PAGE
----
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below the bottom of the former.

This rule prevents floated elements from overwriting each other. If an element is floated to the left, and there is already a floated element there due to its earlier position in the document source, then the latter element is placed against the outer right edge of the previously floated element. If, however, a floated element's top is below the bottom of all earlier floated images, then it can float all the way to the inner left edge of the parent. Some examples of this are shown in Figure 8-31.

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Figure 7-26

Figure 7-26. Navigator 4.x and margins

If you want to overcome this space, you can always use negativemargins. Here's one possible declaration:

H1 {margin-bottom: 0;}P {margin-top: -1em;}

The problem with this solution arises when the document is viewed inInternet Explorer, which will displaywhat's shown in Figure 7-27. The overlappingauto. This allows user agents to determine whatbehavior to use, although they are encouraged to provide a scrollingmechanism when necessary. This is a potentially useful way to useoverflow, since user agents could interpret it tomean "provide scrollbars only when needed." (They maynot, but they certainly could, and probably should.)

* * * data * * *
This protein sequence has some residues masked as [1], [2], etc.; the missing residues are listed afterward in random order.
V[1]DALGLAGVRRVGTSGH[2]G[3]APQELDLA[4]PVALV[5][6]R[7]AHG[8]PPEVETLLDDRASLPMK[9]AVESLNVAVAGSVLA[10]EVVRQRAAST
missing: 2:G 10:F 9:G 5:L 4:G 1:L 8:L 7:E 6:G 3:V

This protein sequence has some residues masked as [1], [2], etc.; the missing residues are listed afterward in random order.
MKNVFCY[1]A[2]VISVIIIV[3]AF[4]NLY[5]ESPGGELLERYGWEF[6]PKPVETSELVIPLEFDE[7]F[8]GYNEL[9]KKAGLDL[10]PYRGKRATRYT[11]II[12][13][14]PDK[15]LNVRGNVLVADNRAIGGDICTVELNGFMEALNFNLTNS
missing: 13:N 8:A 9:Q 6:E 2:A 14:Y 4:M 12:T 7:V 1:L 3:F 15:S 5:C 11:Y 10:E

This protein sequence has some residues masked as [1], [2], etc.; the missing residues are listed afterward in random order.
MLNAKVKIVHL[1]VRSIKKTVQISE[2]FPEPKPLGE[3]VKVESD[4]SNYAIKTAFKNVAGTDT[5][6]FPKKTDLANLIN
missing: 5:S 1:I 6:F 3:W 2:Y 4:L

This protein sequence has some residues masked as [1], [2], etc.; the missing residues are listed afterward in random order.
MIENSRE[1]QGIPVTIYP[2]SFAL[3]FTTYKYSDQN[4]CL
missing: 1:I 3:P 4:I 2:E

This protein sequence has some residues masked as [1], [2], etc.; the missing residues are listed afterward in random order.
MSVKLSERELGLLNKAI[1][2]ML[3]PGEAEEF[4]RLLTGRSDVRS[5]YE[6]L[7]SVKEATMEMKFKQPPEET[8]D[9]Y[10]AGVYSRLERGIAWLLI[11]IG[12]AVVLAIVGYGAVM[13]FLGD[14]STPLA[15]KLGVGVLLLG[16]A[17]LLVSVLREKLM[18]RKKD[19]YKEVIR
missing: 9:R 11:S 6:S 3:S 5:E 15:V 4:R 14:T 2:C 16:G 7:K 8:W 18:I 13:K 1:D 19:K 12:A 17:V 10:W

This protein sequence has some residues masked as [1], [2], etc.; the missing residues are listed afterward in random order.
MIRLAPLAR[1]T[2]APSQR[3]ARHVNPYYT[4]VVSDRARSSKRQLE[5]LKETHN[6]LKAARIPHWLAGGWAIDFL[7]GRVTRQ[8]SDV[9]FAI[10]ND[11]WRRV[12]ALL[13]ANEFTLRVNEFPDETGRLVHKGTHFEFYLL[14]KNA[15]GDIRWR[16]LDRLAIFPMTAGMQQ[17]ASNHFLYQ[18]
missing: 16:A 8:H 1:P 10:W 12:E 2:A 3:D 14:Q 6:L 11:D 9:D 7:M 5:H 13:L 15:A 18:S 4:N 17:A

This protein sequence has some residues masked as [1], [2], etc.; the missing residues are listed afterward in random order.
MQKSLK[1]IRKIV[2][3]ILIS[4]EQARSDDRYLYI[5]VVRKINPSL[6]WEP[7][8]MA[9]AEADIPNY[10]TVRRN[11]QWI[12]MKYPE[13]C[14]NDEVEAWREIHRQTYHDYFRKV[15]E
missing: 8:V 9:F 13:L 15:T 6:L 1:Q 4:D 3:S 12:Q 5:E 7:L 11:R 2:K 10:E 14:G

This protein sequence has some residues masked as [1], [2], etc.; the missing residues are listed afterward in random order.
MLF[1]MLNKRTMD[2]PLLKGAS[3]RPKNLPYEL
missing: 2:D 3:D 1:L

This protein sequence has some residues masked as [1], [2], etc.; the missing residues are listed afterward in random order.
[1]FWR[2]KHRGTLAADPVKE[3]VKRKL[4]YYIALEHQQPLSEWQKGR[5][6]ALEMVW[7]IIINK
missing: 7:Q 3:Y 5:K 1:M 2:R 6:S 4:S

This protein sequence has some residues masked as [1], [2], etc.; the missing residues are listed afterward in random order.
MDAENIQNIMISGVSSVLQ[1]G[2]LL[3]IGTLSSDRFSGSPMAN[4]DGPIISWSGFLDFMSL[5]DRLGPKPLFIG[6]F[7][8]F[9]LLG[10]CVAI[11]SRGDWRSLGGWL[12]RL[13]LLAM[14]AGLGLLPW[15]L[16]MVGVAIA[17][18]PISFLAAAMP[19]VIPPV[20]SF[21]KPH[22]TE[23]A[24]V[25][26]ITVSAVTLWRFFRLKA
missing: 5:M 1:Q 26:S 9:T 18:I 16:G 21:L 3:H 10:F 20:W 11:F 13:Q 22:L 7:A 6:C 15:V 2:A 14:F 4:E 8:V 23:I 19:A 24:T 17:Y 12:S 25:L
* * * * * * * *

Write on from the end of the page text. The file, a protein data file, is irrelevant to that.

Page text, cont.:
In the simplest case, the clipping region for any positioned elementis the content area of the element itself, as depicted in Figure 9-10. However, you may wish to change the clippingarea. That's what we'll do in the next section.need to explicitly declare a width as well, like so: width: 10em . To be honest, I'm not sure why this should permit floating where it wouldn't otherwise happen. It does make some sense, given the usual desire for declaring a width on floated text elements in any case, but the specification does not require that a width be declared in order to make a text element float successfully. Internet Explorer 4.x for Windows does.